Two pension liberation schemes, which extracted £18m from retirement funds, have been taken to the High Court after intervention by The Pensions Regulator (TPR).
Dalriada Trustees, an independent trustee firm appointed by TPR, has launched a High Court action against three investment companies and two former trustees in a bid to recover £18m of assets.
The firm took control of two pension schemes - the Pennines and Mendip schemes - from the former trustees, John Laurence Woodward and Jennifer Doris Ilett on March 28.
Dalriada alleges the trustees used the pension schemes as a vehicle to facilitate loans to members through a series of seemingly unconnected investment firms, Hedge Capital Investments Limited (HCIL), Hedge Capital Investment Group PLC (HCIG) and Hedge Capital Limited (HCL).
The defendants' lawyers had originally argued for a summary dismissal because the schemes were defined contribution in nature - which meant individual members could pursue a case but the trustee firm could not.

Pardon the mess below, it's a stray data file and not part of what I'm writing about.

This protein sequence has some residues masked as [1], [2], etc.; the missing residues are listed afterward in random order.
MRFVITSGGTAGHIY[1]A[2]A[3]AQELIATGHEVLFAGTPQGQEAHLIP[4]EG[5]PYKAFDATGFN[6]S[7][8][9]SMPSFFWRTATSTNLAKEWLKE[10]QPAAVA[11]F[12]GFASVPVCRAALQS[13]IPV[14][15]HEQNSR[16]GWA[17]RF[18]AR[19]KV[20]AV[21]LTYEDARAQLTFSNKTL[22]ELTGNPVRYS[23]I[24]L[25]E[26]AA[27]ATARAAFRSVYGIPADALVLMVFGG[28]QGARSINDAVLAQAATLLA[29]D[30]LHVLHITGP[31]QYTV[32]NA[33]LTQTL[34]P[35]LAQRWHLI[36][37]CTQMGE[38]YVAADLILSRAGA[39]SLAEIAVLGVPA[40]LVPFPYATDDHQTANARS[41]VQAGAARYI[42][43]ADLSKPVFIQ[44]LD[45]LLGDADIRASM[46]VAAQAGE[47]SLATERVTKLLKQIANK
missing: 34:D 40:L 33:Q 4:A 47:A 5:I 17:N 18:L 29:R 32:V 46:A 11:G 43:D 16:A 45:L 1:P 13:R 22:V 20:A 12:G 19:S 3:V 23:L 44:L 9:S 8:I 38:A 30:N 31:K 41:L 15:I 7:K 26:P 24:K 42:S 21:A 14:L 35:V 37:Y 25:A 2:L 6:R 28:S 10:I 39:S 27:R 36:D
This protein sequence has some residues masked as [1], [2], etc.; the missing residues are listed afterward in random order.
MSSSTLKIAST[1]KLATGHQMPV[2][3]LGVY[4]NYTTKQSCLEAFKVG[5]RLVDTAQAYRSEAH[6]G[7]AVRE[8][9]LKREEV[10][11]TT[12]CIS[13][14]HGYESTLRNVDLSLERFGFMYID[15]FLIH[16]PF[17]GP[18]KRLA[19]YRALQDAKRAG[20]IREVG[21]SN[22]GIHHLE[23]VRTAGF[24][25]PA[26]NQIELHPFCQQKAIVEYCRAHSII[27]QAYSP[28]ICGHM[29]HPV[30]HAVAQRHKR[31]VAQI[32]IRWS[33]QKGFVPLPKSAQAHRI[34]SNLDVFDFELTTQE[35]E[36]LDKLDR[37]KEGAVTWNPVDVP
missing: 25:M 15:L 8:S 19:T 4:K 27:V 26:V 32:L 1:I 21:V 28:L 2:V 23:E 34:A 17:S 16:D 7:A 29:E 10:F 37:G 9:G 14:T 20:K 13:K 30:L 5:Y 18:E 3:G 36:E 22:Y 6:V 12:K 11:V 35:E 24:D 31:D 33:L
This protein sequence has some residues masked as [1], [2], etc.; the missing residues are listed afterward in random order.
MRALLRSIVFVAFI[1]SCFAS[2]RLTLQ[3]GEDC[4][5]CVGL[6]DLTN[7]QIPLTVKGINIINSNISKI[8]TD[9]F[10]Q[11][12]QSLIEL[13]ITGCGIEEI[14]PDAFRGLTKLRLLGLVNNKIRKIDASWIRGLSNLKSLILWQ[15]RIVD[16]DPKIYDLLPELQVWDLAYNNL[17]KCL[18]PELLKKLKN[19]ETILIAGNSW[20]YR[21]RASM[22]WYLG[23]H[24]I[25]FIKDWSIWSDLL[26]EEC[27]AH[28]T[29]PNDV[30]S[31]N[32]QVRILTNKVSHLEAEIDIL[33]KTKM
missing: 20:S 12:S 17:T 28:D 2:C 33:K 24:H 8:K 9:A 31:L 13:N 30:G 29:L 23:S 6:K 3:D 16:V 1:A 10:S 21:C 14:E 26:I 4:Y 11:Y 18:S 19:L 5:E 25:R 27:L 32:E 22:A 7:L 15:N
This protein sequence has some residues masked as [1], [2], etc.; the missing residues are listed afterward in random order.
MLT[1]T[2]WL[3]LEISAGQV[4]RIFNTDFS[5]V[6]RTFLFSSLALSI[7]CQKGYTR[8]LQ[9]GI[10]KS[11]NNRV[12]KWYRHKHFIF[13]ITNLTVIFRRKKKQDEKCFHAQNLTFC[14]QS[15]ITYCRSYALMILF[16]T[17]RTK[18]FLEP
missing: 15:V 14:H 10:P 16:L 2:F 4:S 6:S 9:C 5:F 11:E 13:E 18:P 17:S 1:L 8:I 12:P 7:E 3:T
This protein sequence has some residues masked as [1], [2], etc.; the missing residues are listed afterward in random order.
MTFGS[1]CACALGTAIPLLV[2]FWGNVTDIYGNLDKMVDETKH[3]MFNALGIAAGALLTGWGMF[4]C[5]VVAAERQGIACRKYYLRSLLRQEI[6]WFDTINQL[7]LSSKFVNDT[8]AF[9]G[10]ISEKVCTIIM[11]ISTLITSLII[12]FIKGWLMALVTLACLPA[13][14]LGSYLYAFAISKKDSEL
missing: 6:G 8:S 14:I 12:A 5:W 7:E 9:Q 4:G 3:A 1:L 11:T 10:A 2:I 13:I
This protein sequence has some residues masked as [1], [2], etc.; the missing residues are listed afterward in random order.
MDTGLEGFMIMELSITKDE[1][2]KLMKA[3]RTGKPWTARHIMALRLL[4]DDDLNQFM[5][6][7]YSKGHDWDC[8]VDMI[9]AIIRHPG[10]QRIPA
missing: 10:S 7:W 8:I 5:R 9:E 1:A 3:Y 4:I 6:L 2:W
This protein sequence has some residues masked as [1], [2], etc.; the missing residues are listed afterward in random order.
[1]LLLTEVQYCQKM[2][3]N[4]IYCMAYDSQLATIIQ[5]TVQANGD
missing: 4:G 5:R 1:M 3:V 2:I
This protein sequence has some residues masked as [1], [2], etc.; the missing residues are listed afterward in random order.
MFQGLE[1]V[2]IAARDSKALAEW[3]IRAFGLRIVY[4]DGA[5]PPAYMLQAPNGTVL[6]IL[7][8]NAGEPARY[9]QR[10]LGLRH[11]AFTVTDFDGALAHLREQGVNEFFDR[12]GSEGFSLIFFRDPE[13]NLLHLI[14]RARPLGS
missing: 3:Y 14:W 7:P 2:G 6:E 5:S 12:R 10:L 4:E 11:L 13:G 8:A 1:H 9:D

However, the Chancellor of the High Court dismissed the motion in June, saying Dalriada had "real prospects of success" and paving the way for a High Court battle.
Shortly after being appointed, Dalriada was granted a freezing order of £12m over assets held by Woodward, Ilett and the three investment companies.
According to court documents, Dalriada claims that between October 2011 and 28 March 2012, 476 individuals transferred approximately £19m from other occupational pension schemes to the trustees of the Pennines and Mendip pension schemes - with £18m then paid out to the three Hedge Capital investment companies.
The documents allege Woodward, the sole shareholder and controlling director of HCL, and John Davies - the majority shareholder and controlling director of HCIG and director of its wholly owned subsidiary HCIL - established the schemes as part of "a plan for pensions liberation" through HCIL, HCIG and HCL.
It claims the money was used to purchase 18 million preference shares in Hedge Capital Investment Group - with £6.5m then lent back to members from another of the investment firms.
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